What Should You Be Invested In Right Now? Not This...
As some countries in Europe and some states in the United States begin reopening for business, the long-term impacts of shutting down global economies are being debated by experts and amateurs alike.
The U.S. stock market, as tracked by the S&P 500, is still down about 10% from its pre-virus peak in February.
On the other hand, it has recovered 31% from the bottom five weeks ago.
First-quarter U.S. GDP was down 5.8%. The second-quarter fall is expected to be even greater, and corporate income will be down across the board for 2020.
Why is the stock market heading back up?
We could debate theories. Some say CARES Act funds are mostly going to big business. Some point out that the rest of the world sees the U.S. stock market as a safe haven right now.
And some remind us that the entire market is manipulated by Wall Street.
The bottom line for anyone who holds much or most of their net worth in stocks and mutual funds is that you now have a second chance to take some profits off the table.
Even though you may be down 10% from February’s high, you’re way up from the recent meltdown low. Plus, you likely invested before February.
Diversification Is Always The Winner
All that aside, you know my mantra: Diversify or die broke.
The message from one gold guy I’ve known for years has become even more narrow in response to the coronavirus crisis. He’s always maintained that gold is the only true storage of value. Paper money is worthless. Stocks are worthless. Now he’s arguing that even real estate is worthless.
This gold guy has been touting his arguments for more than 40 years, and he’s probably feeling vindicated right now. Gold is up about 11% since the beginning of February.
Still, I have to disagree.
Paper money, sure. That’s not worth the paper it’s printed on (to mis-reference Voltaire).
But I don’t want to be invested in any one thing—including gold.
I own some gold… the kind that makes sense to me—coins. These are easily stored, easily transported, and easily traded. I have gold coin reserves in each place where Kathleen and I intend to spend time long term. That way, wherever we end up in a time of crisis, we have a safety net in place.
I also have a small stock portfolio. It’s been down, down, and down and now back up again over the past couple of months. I check in on it a couple of times a week, but I don’t worry when I see falling values.
I don’t have to worry, because, again, it’s one piece of a bigger picture.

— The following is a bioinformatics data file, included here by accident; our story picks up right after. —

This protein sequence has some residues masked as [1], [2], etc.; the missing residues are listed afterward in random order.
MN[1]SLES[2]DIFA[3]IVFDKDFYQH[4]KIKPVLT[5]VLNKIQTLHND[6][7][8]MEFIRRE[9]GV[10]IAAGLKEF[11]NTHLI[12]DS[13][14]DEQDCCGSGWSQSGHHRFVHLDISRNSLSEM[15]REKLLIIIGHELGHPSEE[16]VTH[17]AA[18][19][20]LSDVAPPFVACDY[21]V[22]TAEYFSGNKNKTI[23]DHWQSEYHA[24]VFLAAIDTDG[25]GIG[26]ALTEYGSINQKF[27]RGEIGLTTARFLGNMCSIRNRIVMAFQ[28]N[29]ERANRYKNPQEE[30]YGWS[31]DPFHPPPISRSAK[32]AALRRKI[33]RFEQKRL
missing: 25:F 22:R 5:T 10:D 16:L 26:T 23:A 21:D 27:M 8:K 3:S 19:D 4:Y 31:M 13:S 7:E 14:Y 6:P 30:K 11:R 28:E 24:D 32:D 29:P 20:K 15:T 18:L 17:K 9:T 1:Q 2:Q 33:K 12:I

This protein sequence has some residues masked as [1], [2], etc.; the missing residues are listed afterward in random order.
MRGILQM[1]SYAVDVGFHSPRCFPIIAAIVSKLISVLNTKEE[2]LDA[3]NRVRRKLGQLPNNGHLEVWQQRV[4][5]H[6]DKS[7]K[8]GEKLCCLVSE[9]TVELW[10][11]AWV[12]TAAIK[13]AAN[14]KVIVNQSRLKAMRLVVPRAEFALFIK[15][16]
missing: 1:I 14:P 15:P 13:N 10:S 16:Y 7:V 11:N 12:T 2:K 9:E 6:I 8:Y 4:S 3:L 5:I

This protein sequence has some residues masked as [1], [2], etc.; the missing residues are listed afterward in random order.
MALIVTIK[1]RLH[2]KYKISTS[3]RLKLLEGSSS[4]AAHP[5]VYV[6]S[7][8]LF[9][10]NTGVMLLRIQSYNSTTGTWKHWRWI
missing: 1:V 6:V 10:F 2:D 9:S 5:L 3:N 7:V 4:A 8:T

I’m a real estate guy, and this is where the gold guy and I are really at loggerheads.
He holds that, when fiat currencies completely implode and we humans revert to medieval strategies like barter and gold coins for commerce, then real estate will have no value.
I don’t follow.
Of course real estate will continue to have value. The question will become how the value will be counted. Will my apartment in Paris be worth 10,000 chickens or 1 million chickens? More important, if I wanted to sell my apartment, what would I do with all those chickens?
Probably smarter to rent out the place for a combination of chickens and goats paid monthly.
Cash flow… or gold coin flow… or chicken and goat flow is the main reason to have real estate in your portfolio.
The other reason to invest in real estate, as I see it, is as a storage of wealth.
Maybe you can’t rent the piece of land you own in Fill In The Blank Country, but it will hold some value even if the world walks away from fiat currency. Worst case, you could build a hut on it and grow your own food.
The other thing that real estate (like gold) does is ride out inflation.
That’s going to become key over the next couple of years, I believe, as the world works through pandemic crisis effects. Governments are printing trillions of dollars, billions of euros, and loads of other currencies to help prop up their economies. The increases in money supply will impact inflation, even as global GDP shrinks this year.
Of course, no one, including me, really knows how our current extraordinary circumstances will play out.
Take whatever you’ve got and spread it around.
If everything you’ve got is in stocks, it shouldn’t be.
Use the current window, while values have rebounded, to adjust.